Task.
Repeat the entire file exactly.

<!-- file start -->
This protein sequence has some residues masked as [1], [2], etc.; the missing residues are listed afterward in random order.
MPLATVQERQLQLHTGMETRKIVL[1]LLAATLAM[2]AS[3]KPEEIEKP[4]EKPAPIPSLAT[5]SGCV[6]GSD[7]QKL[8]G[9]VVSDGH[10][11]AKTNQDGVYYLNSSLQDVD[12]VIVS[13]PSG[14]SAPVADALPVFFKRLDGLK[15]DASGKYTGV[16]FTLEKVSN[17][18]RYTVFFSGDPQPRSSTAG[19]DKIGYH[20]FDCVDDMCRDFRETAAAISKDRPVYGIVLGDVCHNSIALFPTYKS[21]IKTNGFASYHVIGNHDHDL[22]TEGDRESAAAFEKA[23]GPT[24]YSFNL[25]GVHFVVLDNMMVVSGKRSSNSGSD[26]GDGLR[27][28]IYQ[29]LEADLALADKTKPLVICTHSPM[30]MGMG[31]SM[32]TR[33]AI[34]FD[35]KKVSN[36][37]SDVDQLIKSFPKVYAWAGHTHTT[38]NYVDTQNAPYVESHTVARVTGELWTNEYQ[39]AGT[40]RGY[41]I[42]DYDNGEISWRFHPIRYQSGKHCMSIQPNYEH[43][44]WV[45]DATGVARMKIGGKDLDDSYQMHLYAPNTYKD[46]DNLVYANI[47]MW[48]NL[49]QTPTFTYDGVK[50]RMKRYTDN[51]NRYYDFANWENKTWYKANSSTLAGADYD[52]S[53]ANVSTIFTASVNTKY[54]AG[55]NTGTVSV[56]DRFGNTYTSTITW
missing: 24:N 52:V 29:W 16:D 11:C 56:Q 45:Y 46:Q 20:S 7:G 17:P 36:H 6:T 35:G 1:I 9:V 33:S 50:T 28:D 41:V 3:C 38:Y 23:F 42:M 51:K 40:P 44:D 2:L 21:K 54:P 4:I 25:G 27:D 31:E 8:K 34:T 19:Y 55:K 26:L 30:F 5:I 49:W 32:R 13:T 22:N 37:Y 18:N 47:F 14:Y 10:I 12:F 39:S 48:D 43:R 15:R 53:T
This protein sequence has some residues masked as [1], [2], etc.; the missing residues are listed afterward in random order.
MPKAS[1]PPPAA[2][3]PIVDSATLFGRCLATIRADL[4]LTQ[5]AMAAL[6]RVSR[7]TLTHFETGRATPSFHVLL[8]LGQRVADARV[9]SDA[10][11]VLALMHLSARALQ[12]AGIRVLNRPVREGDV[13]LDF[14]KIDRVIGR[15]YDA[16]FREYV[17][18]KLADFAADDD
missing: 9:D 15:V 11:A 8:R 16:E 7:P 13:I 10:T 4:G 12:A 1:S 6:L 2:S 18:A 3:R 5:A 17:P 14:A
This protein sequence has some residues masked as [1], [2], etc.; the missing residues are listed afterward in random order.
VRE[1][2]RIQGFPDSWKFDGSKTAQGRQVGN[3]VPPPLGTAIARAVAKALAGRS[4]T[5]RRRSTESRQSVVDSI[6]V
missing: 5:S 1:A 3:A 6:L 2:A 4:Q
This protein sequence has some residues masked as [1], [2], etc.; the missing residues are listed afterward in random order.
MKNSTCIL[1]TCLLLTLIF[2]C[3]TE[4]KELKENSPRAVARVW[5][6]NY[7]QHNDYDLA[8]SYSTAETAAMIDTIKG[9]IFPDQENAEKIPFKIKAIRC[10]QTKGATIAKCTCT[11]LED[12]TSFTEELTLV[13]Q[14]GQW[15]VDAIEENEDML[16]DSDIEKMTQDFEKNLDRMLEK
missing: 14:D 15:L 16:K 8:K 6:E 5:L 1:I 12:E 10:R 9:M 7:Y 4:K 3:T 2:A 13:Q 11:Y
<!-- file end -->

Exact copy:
This protein sequence has some residues masked as [1], [2], etc.; the missing residues are listed afterward in random order.
MPLATVQERQLQLHTGMETRKIVL[1]LLAATLAM[2]AS[3]KPEEIEKP[4]EKPAPIPSLAT[5]SGCV[6]GSD[7]QKL[8]G[9]VVSDGH[10][11]AKTNQDGVYYLNSSLQDVD[12]VIVS[13]PSG[14]SAPVADALPVFFKRLDGLK[15]DASGKYTGV[16]FTLEKVSN[17][18]RYTVFFSGDPQPRSSTAG[19]DKIGYH[20]FDCVDDMCRDFRETAAAISKDRPVYGIVLGDVCHNSIALFPTYKS[21]IKTNGFASYHVIGNHDHDL[22]TEGDRESAAAFEKA[23]GPT[24]YSFNL[25]GVHFVVLDNMMVVSGKRSSNSGSD[26]GDGLR[27][28]IYQ[29]LEADLALADKTKPLVICTHSPM[30]MGMG[31]SM[32]TR[33]AI[34]FD[35]KKVSN[36][37]SDVDQLIKSFPKVYAWAGHTHTT[38]NYVDTQNAPYVESHTVARVTGELWTNEYQ[39]AGT[40]RGY[41]I[42]DYDNGEISWRFHPIRYQSGKHCMSIQPNYEH[43][44]WV[45]DATGVARMKIGGKDLDDSYQMHLYAPNTYKD[46]DNLVYANI[47]MW[48]NL[49]QTPTFTYDGVK[50]RMKRYTDN[51]NRYYDFANWENKTWYKANSSTLAGADYD[52]S[53]ANVSTIFTASVNTKY[54]AG[55]NTGTVSV[56]DRFGNTYTSTITW
missing: 24:N 52:V 29:W 16:D 11:C 56:Q 45:Y 46:Q 20:S 7:G 17:P 36:H 6:T 35:G 1:I 9:V 33:S 50:T 28:D 41:V 3:C 38:Y 23:F 42:M 51:K 40:P 44:D 2:L 21:K 54:P 4:I 25:G 27:D 31:E 8:K 34:T 19:Y 55:K 26:L 30:F 5:I 49:W 32:R 13:T 22:N 37:Y 18:N 47:F 14:Y 10:I 12:F 39:S 48:D 43:R 15:R 53:T
This protein sequence has some residues masked as [1], [2], etc.; the missing residues are listed afterward in random order.
MPKAS[1]PPPAA[2][3]PIVDSATLFGRCLATIRADL[4]LTQ[5]AMAAL[6]RVSR[7]TLTHFETGRATPSFHVLL[8]LGQRVADARV[9]SDA[10][11]VLALMHLSARALQ[12]AGIRVLNRPVREGDV[13]LDF[14]KIDRVIGR[15]YDA[16]FREYV[17][18]KLADFAADDD
missing: 9:D 15:V 11:A 8:R 16:E 7:P 13:I 10:T 4:G 12:A 1:S 6:L 2:S 18:A 3:R 5:A 17:P 14:A
This protein sequence has some residues masked as [1], [2], etc.; the missing residues are listed afterward in random order.
VRE[1][2]RIQGFPDSWKFDGSKTAQGRQVGN[3]VPPPLGTAIARAVAKALAGRS[4]T[5]RRRSTESRQSVVDSI[6]V
missing: 5:S 1:A 3:A 6:L 2:A 4:Q
This protein sequence has some residues masked as [1], [2], etc.; the missing residues are listed afterward in random order.
MKNSTCIL[1]TCLLLTLIF[2]C[3]TE[4]KELKENSPRAVARVW[5][6]NY[7]QHNDYDLA[8]SYSTAETAAMIDTIKG[9]IFPDQENAEKIPFKIKAIRC[10]QTKGATIAKCTCT[11]LED[12]TSFTEELTLV[13]Q[14]GQW[15]VDAIEENEDML[16]DSDIEKMTQDFEKNLDRMLEK
missing: 14:D 15:L 16:K 8:K 6:E 5:L 1:I 12:E 10:R 9:M 7:Y 4:K 3:T 2:A 13:Q 11:Y